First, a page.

This week we have the pleasure in being joined by Dave Amenta, who's the brains and developing power behind the likes of Send to WP7. Check out the insightful interview after the break. 

Tell us about yourself, what you do, background around programming etc.?

Hi, I’m Dave Amenta. I graduated from Central Connecticut State University in May, and as of 3 weeks ago, I’m an engineer at Microsoft working on the next version of Windows. In 2002 I decided that I wanted to be a software engineer and that I wanted to build Windows.

Fast forward through thousands of late nights, lots of VB, C#, C/C++, Java and others, 4 years of college, and I’m here. I love technology and I’m especially excited for the ubiquitous computing revolution. I was an iPhone enthusiast until I could get my hands on a Focus, and I can’t see a reason to go back.

What path(s) led you to develop for Windows Phone?

Having various Windows development skills, it was an easy sell to switch from WPF to Silverlight for the phone. I didn’t know what app I’d write, but I knew I had to put something in the marketplace once I got my phone. The inability to easily shoot a link to the phone was an obvious target, and I figured I’d close that gap with a nice free app.

How do you find the development process on WP7?

For the most part, I really like it. The tools are fantastic; the emulator is fast and fluid. I especially like how quickly one can get up and running with new applications. It’s actually possible to go from zero to a working app in just an hour or so. I’ve built a ton of apps, but most of them won’t ever make it into the store. I had a blast doing homebrew, but the managed framework really is fantastic.

The most shocking thing I found is that, after writing Windows Phone apps, I felt that desktop development was just so much more tedious. It’s fantastic that so many of the implementation details are removed, so you can really focus on the app you want to create.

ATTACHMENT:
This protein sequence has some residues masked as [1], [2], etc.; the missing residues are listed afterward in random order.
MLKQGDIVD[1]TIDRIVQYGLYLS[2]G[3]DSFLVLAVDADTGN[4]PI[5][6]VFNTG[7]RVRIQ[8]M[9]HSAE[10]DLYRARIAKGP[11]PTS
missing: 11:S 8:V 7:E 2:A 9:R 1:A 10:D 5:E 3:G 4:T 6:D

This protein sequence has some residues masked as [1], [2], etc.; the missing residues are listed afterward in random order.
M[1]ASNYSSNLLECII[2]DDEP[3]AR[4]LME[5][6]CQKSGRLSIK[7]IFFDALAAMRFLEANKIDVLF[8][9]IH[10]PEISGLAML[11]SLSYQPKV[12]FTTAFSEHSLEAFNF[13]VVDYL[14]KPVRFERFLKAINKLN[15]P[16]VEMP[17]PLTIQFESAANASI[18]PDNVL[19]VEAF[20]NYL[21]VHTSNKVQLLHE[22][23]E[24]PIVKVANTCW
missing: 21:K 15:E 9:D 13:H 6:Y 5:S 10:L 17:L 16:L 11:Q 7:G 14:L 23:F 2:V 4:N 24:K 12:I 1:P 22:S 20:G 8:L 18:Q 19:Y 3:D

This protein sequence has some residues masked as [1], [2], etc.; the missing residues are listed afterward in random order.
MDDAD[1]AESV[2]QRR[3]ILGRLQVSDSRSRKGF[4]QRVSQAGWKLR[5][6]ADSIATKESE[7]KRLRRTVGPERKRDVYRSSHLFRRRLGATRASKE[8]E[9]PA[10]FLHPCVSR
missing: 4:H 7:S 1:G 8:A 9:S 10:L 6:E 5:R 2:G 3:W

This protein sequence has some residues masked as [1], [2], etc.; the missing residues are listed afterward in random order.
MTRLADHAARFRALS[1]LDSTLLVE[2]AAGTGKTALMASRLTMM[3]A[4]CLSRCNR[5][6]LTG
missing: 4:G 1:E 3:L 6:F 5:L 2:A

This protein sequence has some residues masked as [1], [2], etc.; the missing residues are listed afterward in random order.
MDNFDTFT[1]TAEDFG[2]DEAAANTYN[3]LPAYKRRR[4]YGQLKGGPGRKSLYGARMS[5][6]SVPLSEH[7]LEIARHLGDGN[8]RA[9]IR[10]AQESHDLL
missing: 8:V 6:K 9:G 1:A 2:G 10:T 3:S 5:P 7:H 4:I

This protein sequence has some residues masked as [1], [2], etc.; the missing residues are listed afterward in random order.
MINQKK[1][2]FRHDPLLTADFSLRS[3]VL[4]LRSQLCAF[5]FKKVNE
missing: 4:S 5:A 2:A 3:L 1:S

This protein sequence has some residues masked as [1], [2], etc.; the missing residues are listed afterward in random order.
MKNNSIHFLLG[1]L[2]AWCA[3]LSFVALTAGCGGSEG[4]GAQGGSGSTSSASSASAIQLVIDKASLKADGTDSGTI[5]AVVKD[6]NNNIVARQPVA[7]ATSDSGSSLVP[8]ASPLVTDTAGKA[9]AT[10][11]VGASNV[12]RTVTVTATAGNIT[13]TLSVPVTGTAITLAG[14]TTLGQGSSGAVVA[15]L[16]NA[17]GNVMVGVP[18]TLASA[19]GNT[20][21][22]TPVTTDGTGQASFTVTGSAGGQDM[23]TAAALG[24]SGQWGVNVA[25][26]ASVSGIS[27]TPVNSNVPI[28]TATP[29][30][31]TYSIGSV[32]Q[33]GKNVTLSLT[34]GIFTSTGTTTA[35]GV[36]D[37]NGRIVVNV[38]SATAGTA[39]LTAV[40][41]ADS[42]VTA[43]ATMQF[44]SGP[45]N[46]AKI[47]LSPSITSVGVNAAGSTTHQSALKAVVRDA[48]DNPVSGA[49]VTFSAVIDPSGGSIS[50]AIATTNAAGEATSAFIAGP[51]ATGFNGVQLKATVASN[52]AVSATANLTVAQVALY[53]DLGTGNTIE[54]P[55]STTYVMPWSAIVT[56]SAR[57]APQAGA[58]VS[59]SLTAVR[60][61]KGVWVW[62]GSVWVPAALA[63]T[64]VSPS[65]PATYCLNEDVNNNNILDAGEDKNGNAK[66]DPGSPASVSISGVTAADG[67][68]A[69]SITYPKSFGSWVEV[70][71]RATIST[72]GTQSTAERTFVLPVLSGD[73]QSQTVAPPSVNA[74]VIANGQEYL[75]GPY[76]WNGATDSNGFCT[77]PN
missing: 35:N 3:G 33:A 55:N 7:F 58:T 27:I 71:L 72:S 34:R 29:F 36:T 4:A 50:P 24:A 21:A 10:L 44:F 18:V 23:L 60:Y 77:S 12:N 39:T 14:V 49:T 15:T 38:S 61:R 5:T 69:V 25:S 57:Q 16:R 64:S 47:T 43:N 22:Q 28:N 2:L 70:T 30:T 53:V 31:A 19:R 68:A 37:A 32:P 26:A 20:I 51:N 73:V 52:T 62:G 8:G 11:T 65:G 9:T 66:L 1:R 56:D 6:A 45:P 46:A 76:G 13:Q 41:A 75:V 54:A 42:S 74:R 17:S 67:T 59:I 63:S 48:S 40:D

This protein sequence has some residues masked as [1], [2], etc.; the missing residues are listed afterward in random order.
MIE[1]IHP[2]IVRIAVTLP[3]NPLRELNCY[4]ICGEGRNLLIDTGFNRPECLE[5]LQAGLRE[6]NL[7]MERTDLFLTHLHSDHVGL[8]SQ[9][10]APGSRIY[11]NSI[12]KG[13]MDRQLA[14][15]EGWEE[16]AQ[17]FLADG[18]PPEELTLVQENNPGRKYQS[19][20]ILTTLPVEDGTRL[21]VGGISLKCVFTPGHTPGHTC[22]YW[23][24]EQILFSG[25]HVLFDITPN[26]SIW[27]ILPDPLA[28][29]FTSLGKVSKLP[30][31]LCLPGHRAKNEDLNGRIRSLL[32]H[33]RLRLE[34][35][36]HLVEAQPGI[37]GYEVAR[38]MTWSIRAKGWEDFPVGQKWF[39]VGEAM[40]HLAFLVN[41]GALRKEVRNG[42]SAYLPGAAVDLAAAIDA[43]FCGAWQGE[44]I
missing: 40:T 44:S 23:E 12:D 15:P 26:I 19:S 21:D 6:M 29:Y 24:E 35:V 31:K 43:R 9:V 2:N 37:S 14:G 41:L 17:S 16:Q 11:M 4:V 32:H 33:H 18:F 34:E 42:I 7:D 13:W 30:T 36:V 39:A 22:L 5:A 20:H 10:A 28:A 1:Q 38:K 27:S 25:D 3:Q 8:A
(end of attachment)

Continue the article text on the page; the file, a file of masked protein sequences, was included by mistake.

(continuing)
Has the you developed for other platforms and if so how does their development process compare?

I’ve done iPhone development, and just a little bit of Android. I thought Apple had done a pretty good job with Objective-C and UIKit, but as is often publicized, the Windows Phone tools really blow it away in some key aspects. I think we’ve already got a lock on the most developer friendly platform.

What do you think of the platform (from a user perspective), and how do you compare it to competitors?

I really like how connected Mango feels. I’ve found it much easier to keep up with everything (mail, messages, Twitter and Facebook) than I did with iPhone. I often find myself thinking “well, I don’t have anything else to check on my phone now.” The “glance and go” advertising didn’t work well, but it really is that way in practice. I love it; I just hope our competition doesn’t catch on soon.

What's the number one feature you love the most in Mango?

That’s a tough choice; Mango was really a “improve everything” update, so I find that I was surprised with new stuff all over the phone. I think it’s a tie between the messaging hub and IE9.

What other WP7 projects are you working on or planning to start?

I’ve had an Orb streaming client ready for months, but it needs some work and I’m not sure when it’ll be in the store. I’m thinking about Send to WP7 v2, but I’m not sure exactly what that’ll entail—the most requested feature is something that is completely out of the scope of the app. Whatever I do next, it’ll probably interoperate with Windows 8, though.

Send to WP7 is a highly successful app, what's your secret?

I recognized the need early on for a “Chrome to Phone” type application, and I simply filled the gap. My 1.0 wasn’t very good, but I’m happy to have filled a niche and provided a valuable service for those who want to shoot links or files from their PC to their phone. No secret here.

How do you feel about the overall quality of apps in the Marketplace?

I think we’ve made fantastic progress in the past 10 months, and I’m excited to see more popular apps entering the platform. Getting a 1.0 is key; most of the iPhone 1.0’s were not of great quality, but they iterated and have fantastic experiences today. It’s really about gaining traction, and I think we’re going strong.

What advice would you give to aspiring WP7 developers?

My advice to any aspiring programmer is the same: keep at it. Put in your 10,000 hours and you’ll be an accomplished expert before you know it. Persistence is key in software; everything can be solved by applying more effort. Remember that there is always a solution.

What do you think about the future of Windows 8 and Windows Phone integration?

I can’t comment on this. :)

Thank you for your time. Any closing words about WP7's future?

Thanks for the interview, I absolutely love WPCentral! We’re off to a great start, and I’m confident that the smartphone war is only just beginning. The foundation is strong; we’ve got a great platform to move forward.

There you have it folks, unfortunately our trick question about Windows 8 didn't fool Mr Amenta. Should you wish to find out more about his projects, head on over to his personal website and follow him on Twitter.